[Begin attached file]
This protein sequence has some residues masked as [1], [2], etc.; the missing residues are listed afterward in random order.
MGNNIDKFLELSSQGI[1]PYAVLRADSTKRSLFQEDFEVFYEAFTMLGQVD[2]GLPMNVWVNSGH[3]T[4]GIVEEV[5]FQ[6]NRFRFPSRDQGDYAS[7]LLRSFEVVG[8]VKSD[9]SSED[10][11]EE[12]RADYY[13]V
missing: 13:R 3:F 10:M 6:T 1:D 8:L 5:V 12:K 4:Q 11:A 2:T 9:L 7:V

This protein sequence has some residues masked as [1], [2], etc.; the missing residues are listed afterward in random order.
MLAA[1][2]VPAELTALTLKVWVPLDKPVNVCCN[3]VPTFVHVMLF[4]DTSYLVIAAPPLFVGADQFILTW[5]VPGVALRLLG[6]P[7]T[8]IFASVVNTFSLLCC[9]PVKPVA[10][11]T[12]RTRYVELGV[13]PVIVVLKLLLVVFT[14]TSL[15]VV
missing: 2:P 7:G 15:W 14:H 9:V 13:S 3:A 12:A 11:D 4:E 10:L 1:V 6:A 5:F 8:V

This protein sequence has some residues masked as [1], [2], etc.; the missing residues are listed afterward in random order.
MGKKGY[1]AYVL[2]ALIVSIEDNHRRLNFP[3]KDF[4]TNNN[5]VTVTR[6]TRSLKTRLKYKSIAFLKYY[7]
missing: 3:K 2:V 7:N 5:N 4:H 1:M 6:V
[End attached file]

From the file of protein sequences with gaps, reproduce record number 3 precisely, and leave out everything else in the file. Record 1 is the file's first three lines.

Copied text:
This protein sequence has some residues masked as [1], [2], etc.; the missing residues are listed afterward in random order.
MGKKGY[1]AYVL[2]ALIVSIEDNHRRLNFP[3]KDF[4]TNNN[5]VTVTR[6]TRSLKTRLKYKSIAFLKYY[7]
missing: 3:K 2:V 7:N 5:N 4:H 1:M 6:V